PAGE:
However. Much as i try to be professional and reserved, the odd day dream leaks out – smash hit reviews, sequels, publicity, dodgy picture of me clutching book in the Hull Daily Mail, film adaptation in which i star, tear-jerking dedications, etc…and then there’s 2017.

Kingston Upon Hull (where i’m from), has, as you may be aware, recently been awarded City of Culture status for 2017. In this bonanza will be showcased local art, artists, writers, even….and i’m sort of thinking, all being well…would that include me?

You see, i write what you have to call Fantasy. I don’t really want to call it that, as there are certain connotations of the word – the main one being “daft” – but that’s the market i write in. Is it cultural though? Is fantasy even relevant? Does my fantasy skylarking contribute to Hull’s cultural richness?

Culture is a big word.  Culture is everything we do and participate in that defines our actions and identities once basic physical needs are established. In Maslow’s heirarchy of needs –

Maslow's_Hierarchy_of_Needs

– ‘culture’ is up top. The apex encompasses religion and spirituality, but also sport and the arts – including literature. Culture fills what would otherwise be a ‘meaning of life?’ vaccuum at the top. Springs from it. To shoehorn some #hullyes Larkin in here – “a place cannot produce poems, it can only not prevent them”.

Now Fantasy writing, often thought of as escapist, isn’t a dearth of literature or ideas, it’s just a further dislocation of them – it still rushes into that void. What’s more, i’d say the idea of escapism is itself often miscontrued. Fantasy is never entirely removed from real culture, for although the ‘escapist’ reader might seek another world to knock about in for a while, he can’t help but drag a bit of his own world with him. And these bits of baggage not only help to flesh out the fantasy world, but in the isolation, reconfiguration and relocation offered by a fantasy setting, they enable the Fantasy framework to  hold up a mirror to our real lives, to challenge and compare it.

Just like proper literature does!

Here’s my own take on this. In a way, the City of Hull was my co-author on THE BASTARD WONDERLAND. Though fantastic, with a made up setting, the book contains certain historic, aesthetic and architectural aspects directly inspired by my home town. There are buildings here that are pretty much in the book, in a different world with a different name and a borrowed meaning.  More fundamentally though, in the character of Mr. Warboys, his Dad, the town they live in, there is the character, dialect and attitude of Hull.  His world-view, though a made up one, is a down to earth one. He is salt of the earth. He has his feet on the ground, even as fantastic things occur. Like someone growing up in Hull, Mr. Warboys has had to deal with the workmanlike expectation of the previous generation, whilst navigating an uncertain future. There are even patty butties. Mine is no history book. It’s not a book about Hull. But like me, it’s riddled with the place.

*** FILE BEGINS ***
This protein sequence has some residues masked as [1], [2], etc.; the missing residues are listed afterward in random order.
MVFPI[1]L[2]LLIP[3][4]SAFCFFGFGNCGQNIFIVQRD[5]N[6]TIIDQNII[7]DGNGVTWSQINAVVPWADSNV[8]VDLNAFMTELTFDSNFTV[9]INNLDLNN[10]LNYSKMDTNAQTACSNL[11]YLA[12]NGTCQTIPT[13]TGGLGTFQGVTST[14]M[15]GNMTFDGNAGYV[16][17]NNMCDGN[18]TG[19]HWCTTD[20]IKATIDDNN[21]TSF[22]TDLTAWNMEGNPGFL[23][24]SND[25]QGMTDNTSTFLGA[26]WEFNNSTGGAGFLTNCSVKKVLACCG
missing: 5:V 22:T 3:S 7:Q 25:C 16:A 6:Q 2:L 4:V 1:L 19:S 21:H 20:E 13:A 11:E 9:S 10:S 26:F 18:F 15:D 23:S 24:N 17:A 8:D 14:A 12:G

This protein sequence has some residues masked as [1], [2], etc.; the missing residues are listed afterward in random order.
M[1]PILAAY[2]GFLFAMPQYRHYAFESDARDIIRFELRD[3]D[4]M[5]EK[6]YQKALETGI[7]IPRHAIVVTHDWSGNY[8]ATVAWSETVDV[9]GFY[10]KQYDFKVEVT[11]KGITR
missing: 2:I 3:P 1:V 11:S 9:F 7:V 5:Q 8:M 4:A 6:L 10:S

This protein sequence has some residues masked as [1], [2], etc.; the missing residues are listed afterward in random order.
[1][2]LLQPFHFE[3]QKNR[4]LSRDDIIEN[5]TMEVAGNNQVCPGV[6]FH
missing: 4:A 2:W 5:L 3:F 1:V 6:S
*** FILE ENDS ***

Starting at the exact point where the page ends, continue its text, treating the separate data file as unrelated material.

So, to hijack onother of Mr. Larkin’s #Hullyes quotes – all half decent fantasy (which i hope includes TBW) should be, like Hull, Part of the world but sufficiently removed from it to give it a certain…resonance.

So there. Shameless bid for emancipation over.

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The Shattered Terrain

A re-write sounds easy on paper. “What i’ll do is, i’ll bring him in there, cut that down, move that, make them go here and she can do this, and then that’s the end”, you say to yourself. But about one fifth of the way in and i am standing in a shattered terrain.
It’s like when the wife says – “what we’ll do is, we’ll knock that wall down and redecorate, then move that there and this here.” Sounds easy. But then there’s that middle bit, where you’ve basically smashed everything up, ripped off old boards and beams, and torn out plaster. Filth clouds about your house, and trail of grime goes after you. You’re past the point of no return. You can’t remember what the place used to look like, and you don’t know what it’s supposed to end up being. This is the doldrums that awaits you when rewriting. You sit and survey the ruin, breathe in the dust and wonder if you should have bothered.

Anyway. I’m just about done with a scratchy redraft, which i haven’t invested too much quality in because i’m trying to work in broad strokes, then move in on the details.

It takes some time, some banging your head against a wall until you start to feel a shine about what you’re doing (ALERT: Another “heads up, keep calm and carry on” sort of note to self).

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A glimmering, shiny pitch

After three weeks of bursting at the seams to get on with a rewrite that had already begun to form in my head, and three weeks of possibilities i’d really ought not to be indulging myself in, i finally got on the train to London and meet a real jen-yoo-wine literary agent.

I had a little re-read on the train, and a glimmering, shiny pitch began forming in my head. I would blow that agent away with  my confident BASTARD WONDERLAND know how, and my coherent writing history – indeed, i seem to have had my whole life mapped out and made meaningful by accounting the development of my writing career.

Due to my cheap train fares I arrived hours before, so that i could dither around the capital wondering what to do with myself – until arriving early at the Agency. I was impressed by the place – which turned out to be larger and more distinguished than i expected – and sat quietly before a wall of previously published clients’ books in reception – with names i recognised and everything!